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The count: the size of the 'dead zone' along the Gulf Coast

10,089 square miles

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A hypoxic water mass — one with extremely low oxygen levels suffocating sea life — forming on the Gulf of Mexico continental shelf is expected to grow to the size of Vermont this summer. The Gulf's "dead zone" (pictured in red) is expected to cover 10,089 square miles of the continental shelf off the Louisiana and Texas coasts, among the largest dead zones measured in more than 30 years, according to three June and July forecasts from scientists and researchers working with the National Oceanic and Atmospheric Administration.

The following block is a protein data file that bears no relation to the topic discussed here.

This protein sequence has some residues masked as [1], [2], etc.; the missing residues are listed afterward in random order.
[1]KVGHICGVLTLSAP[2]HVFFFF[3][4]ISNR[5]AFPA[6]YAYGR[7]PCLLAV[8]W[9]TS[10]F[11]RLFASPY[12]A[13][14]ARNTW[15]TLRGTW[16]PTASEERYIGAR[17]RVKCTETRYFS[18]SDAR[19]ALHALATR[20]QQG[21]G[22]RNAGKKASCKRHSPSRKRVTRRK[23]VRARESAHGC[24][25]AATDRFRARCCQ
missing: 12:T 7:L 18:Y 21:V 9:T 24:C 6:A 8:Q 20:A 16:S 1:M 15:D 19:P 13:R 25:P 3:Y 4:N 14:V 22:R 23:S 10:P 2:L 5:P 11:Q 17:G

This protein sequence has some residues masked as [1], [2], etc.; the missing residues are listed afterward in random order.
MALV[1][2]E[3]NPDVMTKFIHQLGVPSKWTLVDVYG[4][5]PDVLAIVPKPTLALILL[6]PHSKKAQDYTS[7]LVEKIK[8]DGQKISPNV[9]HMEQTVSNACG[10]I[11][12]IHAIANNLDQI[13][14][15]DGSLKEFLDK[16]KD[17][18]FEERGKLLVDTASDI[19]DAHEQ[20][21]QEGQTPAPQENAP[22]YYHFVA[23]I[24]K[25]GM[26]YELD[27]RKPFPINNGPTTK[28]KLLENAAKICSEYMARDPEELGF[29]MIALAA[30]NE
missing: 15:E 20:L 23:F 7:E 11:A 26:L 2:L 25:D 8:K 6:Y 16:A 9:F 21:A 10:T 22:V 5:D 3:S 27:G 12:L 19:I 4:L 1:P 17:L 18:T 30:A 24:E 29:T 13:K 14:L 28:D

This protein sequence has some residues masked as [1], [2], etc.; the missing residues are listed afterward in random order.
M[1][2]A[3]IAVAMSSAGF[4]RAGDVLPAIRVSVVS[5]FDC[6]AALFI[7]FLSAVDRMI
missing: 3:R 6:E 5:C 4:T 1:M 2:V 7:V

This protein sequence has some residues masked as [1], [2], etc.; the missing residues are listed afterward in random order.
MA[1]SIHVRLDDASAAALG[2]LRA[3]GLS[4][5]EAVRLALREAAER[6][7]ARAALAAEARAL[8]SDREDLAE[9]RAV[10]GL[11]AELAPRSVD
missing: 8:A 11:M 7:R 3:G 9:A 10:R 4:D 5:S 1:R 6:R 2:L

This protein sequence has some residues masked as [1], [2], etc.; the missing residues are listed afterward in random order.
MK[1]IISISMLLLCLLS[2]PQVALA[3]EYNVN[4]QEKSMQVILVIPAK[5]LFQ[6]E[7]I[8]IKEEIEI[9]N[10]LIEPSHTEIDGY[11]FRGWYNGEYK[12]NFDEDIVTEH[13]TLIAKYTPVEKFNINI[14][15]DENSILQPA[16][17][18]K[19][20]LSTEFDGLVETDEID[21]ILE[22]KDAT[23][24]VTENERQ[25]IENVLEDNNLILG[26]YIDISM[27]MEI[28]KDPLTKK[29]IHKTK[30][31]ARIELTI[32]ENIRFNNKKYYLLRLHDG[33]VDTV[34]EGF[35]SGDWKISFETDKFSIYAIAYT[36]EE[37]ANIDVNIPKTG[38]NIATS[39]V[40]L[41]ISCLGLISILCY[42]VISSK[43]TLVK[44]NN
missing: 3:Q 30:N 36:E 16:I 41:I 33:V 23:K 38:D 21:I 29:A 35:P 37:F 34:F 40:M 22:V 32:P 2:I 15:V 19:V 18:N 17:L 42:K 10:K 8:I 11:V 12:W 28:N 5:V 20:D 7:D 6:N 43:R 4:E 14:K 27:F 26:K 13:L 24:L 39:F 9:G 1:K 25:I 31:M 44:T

Matt Rota, senior policy director with the Gulf Restoration Network, called the forecast a "wake-up call" but is discouraged by recent environmental decisions from President Donald Trump's administration and how they could impact the Gulf Coast. "We should be strengthening efforts to reduce dead zone-causing nitrogen and phosphorus pollution ... not rolling back protections," Rota said in a statement.

  Effects of Tropical Storm Cindy and other storms might limit the size of the dead zone to 70 percent of its predicted area.

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